Molly Whitehead-Jones on the apps saving mums from isolation
Smartphones are a lifeline for mums; whether you’re dealing with the 3 am feed, pinned under a napping baby or simply don’t feel up to going out that day, a couple of swipes through Instagram at least help you feel somehow connected with the outside world.
But now, a new breed of apps is giving us a whole other avenue to explore: they’re designed to lend mothers a hand when it comes to meeting much-longed-for pals. It means we no longer need to rely on chance playgroup encounters or a random Facebook page to find our mama tribe – we can proactively go hunting for suitable mum mates instead.
Simply sign up, complete a profile, and then start scrolling for a ‘match’ – pretty much just as you would with a dating app, except that, here, a smiley family profile shot’s likely to go over much better than a pouty selfie.
'Mush’ - one of the first of this kind to come onto the market - allows you to search based on a variety of filters (age, baby’s age, distance from you, etc.); ‘Mummy Social’ lets you arrange and/or sign up for local social events. And ‘Peanut’, arguably the edgiest of the apps, gets you to scroll through images Tinder-style, ‘waving’ or rejecting based primarily on their picture and three primary interests (amongst the decidedly-unmumsy-sounding categories you can select for yourself are 'Spiritual Gangster', 'Fashion Killa' and 'Powered by caffeine').
92% of British mums feel lonely, with 54% saying they’ve felt more so since having a family
“I often hear people talk about how it ‘takes a village’ to raise a child, and yet we can't always find our village anymore,” says Michelle Kennedy, co-founder and CEO of Peanut. “We move around for work, for lifestyle choices, and we don't always live next door to our family or our best friend. Sometimes, that mobility means you need to form friendships and communities all over again, and technology can make that a little easier.
“Peanut was born from my own struggle to meet other like-minded mums. My girlfriends weren’t at the stage in their lives where they were having children yet and even if some of my wider friendship group were, we all lived in different parts of the city. I suppose what I felt most prominently, which isn’t particularly comfortable for a 30-something woman to admit, is that even though I had lots of friends, I felt quite isolated.”
Truth is that Michelle’s feelings of lonesomeness are being echoed all over. A study conducted by The British Red Cross and the Co-op last year highlighted early motherhood as one of the loneliest possible times in women’s lives; research from Channelmum has revealed that 92% of British mums feel lonely, with 54% saying they’ve felt more so since having a family. And, unsettlingly, the biggest source of this isolation comes from “cliquey and bitchy” baby and toddler groups – the very endeavours that are supposed to help us forge new friendships – which 51% revealed they feel excluded from.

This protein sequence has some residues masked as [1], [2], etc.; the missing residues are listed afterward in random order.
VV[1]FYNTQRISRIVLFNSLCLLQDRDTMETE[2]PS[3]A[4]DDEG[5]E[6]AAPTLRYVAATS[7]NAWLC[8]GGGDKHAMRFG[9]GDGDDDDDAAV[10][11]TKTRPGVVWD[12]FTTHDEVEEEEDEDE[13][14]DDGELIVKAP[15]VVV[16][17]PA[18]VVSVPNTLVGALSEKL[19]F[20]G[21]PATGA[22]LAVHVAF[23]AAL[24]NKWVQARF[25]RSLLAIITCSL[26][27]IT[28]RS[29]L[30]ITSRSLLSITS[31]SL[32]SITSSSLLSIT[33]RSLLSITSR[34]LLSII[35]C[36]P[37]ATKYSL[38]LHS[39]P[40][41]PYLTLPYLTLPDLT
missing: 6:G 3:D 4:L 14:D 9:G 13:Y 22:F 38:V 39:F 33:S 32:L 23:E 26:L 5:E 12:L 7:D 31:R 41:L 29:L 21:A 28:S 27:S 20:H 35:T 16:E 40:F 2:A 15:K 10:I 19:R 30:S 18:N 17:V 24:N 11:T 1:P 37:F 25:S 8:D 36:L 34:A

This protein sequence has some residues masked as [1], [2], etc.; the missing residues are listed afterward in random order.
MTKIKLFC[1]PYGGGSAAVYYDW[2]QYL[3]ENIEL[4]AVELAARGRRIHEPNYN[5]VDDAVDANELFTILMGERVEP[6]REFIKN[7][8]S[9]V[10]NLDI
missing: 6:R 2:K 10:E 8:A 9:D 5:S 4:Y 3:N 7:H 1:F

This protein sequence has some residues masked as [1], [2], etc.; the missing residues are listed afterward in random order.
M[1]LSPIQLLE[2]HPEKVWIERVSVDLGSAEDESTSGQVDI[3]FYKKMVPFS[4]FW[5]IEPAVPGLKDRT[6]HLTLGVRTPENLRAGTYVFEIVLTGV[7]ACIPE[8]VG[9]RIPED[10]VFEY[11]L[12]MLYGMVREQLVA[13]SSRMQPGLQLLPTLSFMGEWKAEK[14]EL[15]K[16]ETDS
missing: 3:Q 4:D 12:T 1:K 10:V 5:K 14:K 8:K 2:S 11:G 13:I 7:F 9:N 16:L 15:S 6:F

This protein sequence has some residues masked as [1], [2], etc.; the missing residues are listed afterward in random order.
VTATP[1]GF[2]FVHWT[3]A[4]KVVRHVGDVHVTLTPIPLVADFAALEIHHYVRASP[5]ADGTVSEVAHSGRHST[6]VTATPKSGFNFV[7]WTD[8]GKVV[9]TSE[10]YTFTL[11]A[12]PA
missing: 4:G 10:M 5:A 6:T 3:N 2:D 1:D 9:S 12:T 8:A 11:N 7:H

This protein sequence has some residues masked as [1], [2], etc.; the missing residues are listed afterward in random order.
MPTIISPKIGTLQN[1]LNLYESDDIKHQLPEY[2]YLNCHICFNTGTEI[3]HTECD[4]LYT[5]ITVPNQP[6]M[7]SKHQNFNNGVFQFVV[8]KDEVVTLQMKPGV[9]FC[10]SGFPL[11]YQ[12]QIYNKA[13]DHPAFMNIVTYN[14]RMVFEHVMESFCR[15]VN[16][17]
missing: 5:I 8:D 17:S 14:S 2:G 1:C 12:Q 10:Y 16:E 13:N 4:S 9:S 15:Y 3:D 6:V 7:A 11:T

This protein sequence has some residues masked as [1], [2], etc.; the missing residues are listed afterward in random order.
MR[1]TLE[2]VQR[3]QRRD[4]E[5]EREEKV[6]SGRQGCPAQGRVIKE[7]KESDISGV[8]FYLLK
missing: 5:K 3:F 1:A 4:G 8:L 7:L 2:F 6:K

Indeed, it seems to be an issue that affects even the unlikeliest candidates: when discussing the subject with the team behind Mush earlier this month, the Duchess of Cambridge said: “It is lonely at times. You do feel quite isolated. But actually, so many other mothers are going through exactly what you're going through. But it's being brave enough to reach out.”
“Peanut was born from my own struggle to meet other like-minded mums."
The fact is that it’s less nerve-wracking to dole out a barrage of virtual ‘waves’ than risk a wave across the playground. But how do women really feel about turning to an app to make mates?
“Mush saved my sanity,” says Lauren from Prestwich. “I found I had little in common with the mums at classes and groups other than we all had kids. But through the app, I’ve met a handful of women my age with babies the same age and who I have lots in common with. You’re bound to meet people you don’t click with on there too, but isn’t that life?”
But not everyone’s so enamoured. “They’re not for me,” says Sarah from Didsbury. “There are other mums everywhere you go so I don’t really see the point of going online, plus isn’t there a danger that you’ll just spend ages messaging and never actually meet up with anyone in real life? Much better to go down to the park or the local soft play and just chat to the people there.”
Still, the apps are proving phenomenally popular – Mush now has over 100,000 members, and, despite being only a couple of months old, Peanut’s trended in the App store several times. Now Buump , created by Manchester mama Rebecca Bishop, is shifting things up a gear by enabling you to make your brand-new mummy friends online before you’ve even popped out your kiddo.
Given that we’re a generation who’d rather go out and create our own opportunities than sit back and wait for fate to deliver them to us, the rise of mum mate apps is really no surprise. We turn to our smartphones to provide the solution to everything from our lack of evening meal options to our lack of mindfulness. So why shouldn’t we make use of the same technology so many of us readily rely on to find a life partner to help us find a lifelong buddy?
“Reaching out to someone online as a new mum isn’t a new phenomenon,” notes Rebecca. “Discussion forum platforms have existed for a long time, but this is now being taken a step further. Turning online also means connecting on your terms. Just having children the same age isn’t necessarily the basis for a meaningful friendship; you need a connection which runs deeper because whilst you meet as mums, you’ll connect as the women you are.”
Me? I’m definitely swiping right.